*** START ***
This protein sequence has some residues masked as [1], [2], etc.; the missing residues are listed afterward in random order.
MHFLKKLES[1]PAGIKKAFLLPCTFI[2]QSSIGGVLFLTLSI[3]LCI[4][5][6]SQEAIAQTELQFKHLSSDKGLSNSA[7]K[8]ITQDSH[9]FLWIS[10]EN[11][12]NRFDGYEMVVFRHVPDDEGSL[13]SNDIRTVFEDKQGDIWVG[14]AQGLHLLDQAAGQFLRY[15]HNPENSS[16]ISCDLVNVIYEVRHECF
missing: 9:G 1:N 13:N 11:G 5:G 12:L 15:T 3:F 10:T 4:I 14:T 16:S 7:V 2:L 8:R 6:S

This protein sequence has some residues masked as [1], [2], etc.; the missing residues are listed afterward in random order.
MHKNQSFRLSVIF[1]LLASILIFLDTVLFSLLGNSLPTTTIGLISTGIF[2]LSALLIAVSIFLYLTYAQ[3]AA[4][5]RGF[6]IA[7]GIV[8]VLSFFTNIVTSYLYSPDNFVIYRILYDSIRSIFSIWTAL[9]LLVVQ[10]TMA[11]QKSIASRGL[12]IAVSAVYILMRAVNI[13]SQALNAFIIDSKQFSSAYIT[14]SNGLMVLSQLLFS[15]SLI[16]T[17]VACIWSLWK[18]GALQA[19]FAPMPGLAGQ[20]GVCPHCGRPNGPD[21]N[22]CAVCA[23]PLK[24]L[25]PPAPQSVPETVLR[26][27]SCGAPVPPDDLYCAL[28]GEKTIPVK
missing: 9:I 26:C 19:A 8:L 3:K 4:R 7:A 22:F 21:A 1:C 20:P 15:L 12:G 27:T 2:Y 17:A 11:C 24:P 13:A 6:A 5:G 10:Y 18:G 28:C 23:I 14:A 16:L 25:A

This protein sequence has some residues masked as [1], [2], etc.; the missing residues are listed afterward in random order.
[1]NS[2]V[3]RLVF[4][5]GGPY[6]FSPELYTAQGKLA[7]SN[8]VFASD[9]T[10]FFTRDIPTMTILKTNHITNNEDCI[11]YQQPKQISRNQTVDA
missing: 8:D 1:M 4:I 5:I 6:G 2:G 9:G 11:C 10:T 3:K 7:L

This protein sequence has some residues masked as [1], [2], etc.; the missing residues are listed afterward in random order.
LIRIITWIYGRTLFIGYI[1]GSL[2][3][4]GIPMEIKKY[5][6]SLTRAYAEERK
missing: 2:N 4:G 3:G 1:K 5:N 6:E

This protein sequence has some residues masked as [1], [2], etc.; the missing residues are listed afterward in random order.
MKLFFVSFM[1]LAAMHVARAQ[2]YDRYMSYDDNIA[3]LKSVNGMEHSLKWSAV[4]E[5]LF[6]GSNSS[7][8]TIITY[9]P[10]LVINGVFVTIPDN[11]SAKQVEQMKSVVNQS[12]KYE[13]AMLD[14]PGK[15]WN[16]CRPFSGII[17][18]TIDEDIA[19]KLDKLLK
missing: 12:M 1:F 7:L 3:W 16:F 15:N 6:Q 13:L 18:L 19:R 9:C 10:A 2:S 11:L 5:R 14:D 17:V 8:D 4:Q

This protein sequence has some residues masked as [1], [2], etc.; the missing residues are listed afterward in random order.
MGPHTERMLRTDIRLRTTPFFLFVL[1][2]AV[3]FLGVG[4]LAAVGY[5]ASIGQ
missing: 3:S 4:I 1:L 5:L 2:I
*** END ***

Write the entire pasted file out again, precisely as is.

This protein sequence has some residues masked as [1], [2], etc.; the missing residues are listed afterward in random order.
MHFLKKLES[1]PAGIKKAFLLPCTFI[2]QSSIGGVLFLTLSI[3]LCI[4][5][6]SQEAIAQTELQFKHLSSDKGLSNSA[7]K[8]ITQDSH[9]FLWIS[10]EN[11][12]NRFDGYEMVVFRHVPDDEGSL[13]SNDIRTVFEDKQGDIWVG[14]AQGLHLLDQAAGQFLRY[15]HNPENSS[16]ISCDLVNVIYEVRHECF
missing: 9:G 1:N 13:N 11:G 5:G 12:L 15:T 3:F 10:T 4:I 14:T 16:S 7:V 2:L 8:R 6:S

This protein sequence has some residues masked as [1], [2], etc.; the missing residues are listed afterward in random order.
MHKNQSFRLSVIF[1]LLASILIFLDTVLFSLLGNSLPTTTIGLISTGIF[2]LSALLIAVSIFLYLTYAQ[3]AA[4][5]RGF[6]IA[7]GIV[8]VLSFFTNIVTSYLYSPDNFVIYRILYDSIRSIFSIWTAL[9]LLVVQ[10]TMA[11]QKSIASRGL[12]IAVSAVYILMRAVNI[13]SQALNAFIIDSKQFSSAYIT[14]SNGLMVLSQLLFS[15]SLI[16]T[17]VACIWSLWK[18]GALQA[19]FAPMPGLAGQ[20]GVCPHCGRPNGPD[21]N[22]CAVCA[23]PLK[24]L[25]PPAPQSVPETVLR[26][27]SCGAPVPPDDLYCAL[28]GEKTIPVK
missing: 9:I 26:C 19:A 8:L 3:K 4:R 7:A 22:F 21:A 1:C 20:P 15:L 12:G 27:T 2:Y 17:A 11:C 24:P 13:A 6:A 5:G 10:Y 18:G 28:C 23:I 14:A 16:L 25:A

This protein sequence has some residues masked as [1], [2], etc.; the missing residues are listed afterward in random order.
[1]NS[2]V[3]RLVF[4][5]GGPY[6]FSPELYTAQGKLA[7]SN[8]VFASD[9]T[10]FFTRDIPTMTILKTNHITNNEDCI[11]YQQPKQISRNQTVDA
missing: 8:D 1:M 4:I 5:I 6:G 2:G 9:G 11:C 10:T 3:K 7:L

This protein sequence has some residues masked as [1], [2], etc.; the missing residues are listed afterward in random order.
LIRIITWIYGRTLFIGYI[1]GSL[2][3][4]GIPMEIKKY[5][6]SLTRAYAEERK
missing: 2:N 4:G 3:G 1:K 5:N 6:E

This protein sequence has some residues masked as [1], [2], etc.; the missing residues are listed afterward in random order.
MKLFFVSFM[1]LAAMHVARAQ[2]YDRYMSYDDNIA[3]LKSVNGMEHSLKWSAV[4]E[5]LF[6]GSNSS[7][8]TIITY[9]P[10]LVINGVFVTIPDN[11]SAKQVEQMKSVVNQS[12]KYE[13]AMLD[14]PGK[15]WN[16]CRPFSGII[17][18]TIDEDIA[19]KLDKLLK
missing: 12:M 1:F 7:L 3:W 16:F 15:N 6:Q 13:L 18:L 19:R 9:C 10:A 2:S 11:L 5:R 14:D 17:V 8:D 4:Q

This protein sequence has some residues masked as [1], [2], etc.; the missing residues are listed afterward in random order.
MGPHTERMLRTDIRLRTTPFFLFVL[1][2]AV[3]FLGVG[4]LAAVGY[5]ASIGQ
missing: 3:S 4:I 1:L 5:L 2:I